As the wrecked wellhead at the bottom of the Gulf of Mexico continued to spew oil into the water for a 16th day, BP moved forward with a plan to cap the leak and, it hoped, stop the ecological and economic disaster.
BP said that it would have a giant, 100-ton dome-like device placed over the wellhead Thursday, which could begin to collect oil as soon as next Monday. Before that can happen, the dome will have to be connected to a drill ship that can collect the polluted water and oil.
Today, a 12-man crew was preparing the steel dome for its boat ride to the site of the disaster. A crane boat will be required to lift the dome and lower it to the ocean floor, though it's not certain that the device will work under the intense water pressures at the deep-water site.
BP also announced that it had successfully capped one of the three leaks at the site. Though that will not slow the flow of oil, BP said that it will make the collection work easier, going forward.
As Crews Wait for Oil to Hit, Has Dispersant Already Arrived on Beaches?
Back on the surface, the government and cleanup crews were continuing to prepare for the oil slick's landfall today. The some 7,900 people working to protect the shoreline had some reason for relief today, as NOAA suggested that the oil slick will likely move little in the next 72 hours.
But near the Chandeleur Islands, a remote chain of barrier islands in Eastern Louisiana, a different kind of man-made disaster could be seen mixed in the surf today.
Lapping up on shore and traveled to the islands today and saw a layer of brown slime carpeting the water. The slime, which is not as thick as oil, is thought to be the chemical dispersant that had been pumped down to the site of the leak to break up the oil before it reached the surface.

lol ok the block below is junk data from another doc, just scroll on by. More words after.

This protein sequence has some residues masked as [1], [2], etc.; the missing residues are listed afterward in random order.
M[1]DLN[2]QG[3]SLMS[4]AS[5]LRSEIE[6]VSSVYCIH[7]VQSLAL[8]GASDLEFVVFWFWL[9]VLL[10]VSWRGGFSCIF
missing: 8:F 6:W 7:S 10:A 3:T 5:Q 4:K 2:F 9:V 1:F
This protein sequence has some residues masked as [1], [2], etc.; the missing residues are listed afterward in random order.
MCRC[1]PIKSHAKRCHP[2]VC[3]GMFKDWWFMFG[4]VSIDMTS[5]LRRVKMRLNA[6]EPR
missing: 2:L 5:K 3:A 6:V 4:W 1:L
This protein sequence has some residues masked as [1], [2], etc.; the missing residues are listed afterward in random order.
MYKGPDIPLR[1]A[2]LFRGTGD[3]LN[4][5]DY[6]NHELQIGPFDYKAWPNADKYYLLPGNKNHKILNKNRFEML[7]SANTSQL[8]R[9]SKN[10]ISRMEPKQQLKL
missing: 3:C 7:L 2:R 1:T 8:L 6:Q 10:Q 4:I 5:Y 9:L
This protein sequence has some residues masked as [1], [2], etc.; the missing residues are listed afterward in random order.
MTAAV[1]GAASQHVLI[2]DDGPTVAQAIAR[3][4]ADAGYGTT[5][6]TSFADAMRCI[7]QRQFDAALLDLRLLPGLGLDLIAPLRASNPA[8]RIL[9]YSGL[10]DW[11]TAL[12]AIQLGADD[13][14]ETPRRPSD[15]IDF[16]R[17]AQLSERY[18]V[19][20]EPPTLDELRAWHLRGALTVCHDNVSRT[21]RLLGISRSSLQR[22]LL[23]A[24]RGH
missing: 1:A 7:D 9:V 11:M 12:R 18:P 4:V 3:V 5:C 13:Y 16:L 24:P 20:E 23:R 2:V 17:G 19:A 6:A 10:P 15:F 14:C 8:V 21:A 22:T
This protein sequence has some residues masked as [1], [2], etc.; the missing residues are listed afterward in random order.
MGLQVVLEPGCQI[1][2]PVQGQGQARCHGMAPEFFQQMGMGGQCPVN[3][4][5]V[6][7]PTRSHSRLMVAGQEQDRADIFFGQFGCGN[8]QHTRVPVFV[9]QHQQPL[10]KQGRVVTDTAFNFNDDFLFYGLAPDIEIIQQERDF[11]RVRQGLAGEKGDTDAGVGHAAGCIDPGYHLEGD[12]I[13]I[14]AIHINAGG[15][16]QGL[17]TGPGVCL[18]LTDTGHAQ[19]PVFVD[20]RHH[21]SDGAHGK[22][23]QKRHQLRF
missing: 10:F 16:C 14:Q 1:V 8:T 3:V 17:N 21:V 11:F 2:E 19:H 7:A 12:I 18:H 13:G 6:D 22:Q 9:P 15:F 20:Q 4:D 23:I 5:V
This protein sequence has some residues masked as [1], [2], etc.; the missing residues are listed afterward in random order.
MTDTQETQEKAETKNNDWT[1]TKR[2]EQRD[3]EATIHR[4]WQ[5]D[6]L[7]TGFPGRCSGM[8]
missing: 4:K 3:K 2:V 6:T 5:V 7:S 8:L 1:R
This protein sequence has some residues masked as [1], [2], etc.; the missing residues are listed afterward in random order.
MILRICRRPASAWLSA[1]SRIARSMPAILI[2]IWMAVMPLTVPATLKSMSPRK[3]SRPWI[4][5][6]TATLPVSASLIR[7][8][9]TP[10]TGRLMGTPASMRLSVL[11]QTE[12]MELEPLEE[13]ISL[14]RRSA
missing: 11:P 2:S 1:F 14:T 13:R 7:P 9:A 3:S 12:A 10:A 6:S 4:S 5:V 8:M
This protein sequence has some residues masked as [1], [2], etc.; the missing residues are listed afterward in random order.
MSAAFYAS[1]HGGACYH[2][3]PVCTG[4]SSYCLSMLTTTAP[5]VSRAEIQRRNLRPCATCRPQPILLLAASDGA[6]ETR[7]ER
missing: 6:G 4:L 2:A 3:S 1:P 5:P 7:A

BP announced today that it will stop using the dispersant until environmental impact tests can be performed, but earlier, the company had suggested it believed the dispersant was safe.
BP executive Bob Fryar described the function of the chemical: "When the dispersant and the oil mix, it just breaks the oil into smaller molecules, and the oil just breaks into smaller droplets. [...] At that time, the ocean just takes over and it just degrades naturally."
Biologists and conservationists still worried, as dolphins swam just yards away from the floating muck.
Investigators Look Into Turtle Deaths
Further east along the Gulf Coast, wildlife officials are still trying to determine how some 35 endangered sea turtles died. Necropsies have not turned up any signs of oil, and federal investigators are now questioning whether fishermen could be responsible for the deaths, according to a representative of the National Marine Fisheries Service.
The law requires fishermen to use nets equipped with turtle excluder devices, intended to allow endangered sea turtles to escape from harm. The netting can reduce a fisherman's catch, so investigators are said to be trying to determine if fishermen abandoned the devices in order to haul in more fish and shrimp before the oil slick hits.
Fishermen in Mississippi rejected that suggestion today, telling the AP that they wouldn't abandon the nets out of fear of harsh fines.
"It's bull, straight bull," said shrimper Jim Rowell to the AP. "The commercial fishermen are the best environmentalists out here."
Florida: 'Our Beaches are Still Open'
Thousands of fishermen are already out of work because of the spill. A large community of Vietnamese-American shrimpers who have been stopped by the spill are among several groups considering a class-action lawsuit.
Estimates have put the damages due to the spill in the billions, even before any sizeable amount of oil has hit land. Today, Florida tourism officials were trying to dispel the thought that its beaches had already been sullied by the oil.
"We are not two or three days away from it hitting shore," David Halstead, Florida's emergency management chief, told the AP. "The beaches are still open."
They may be open for now, but the anxiety and anger continue to grow as the Gulf Coast prepares for the oil's eventual landfall.
ABC's Clayton Sandell and the Associated Press contributed to this report.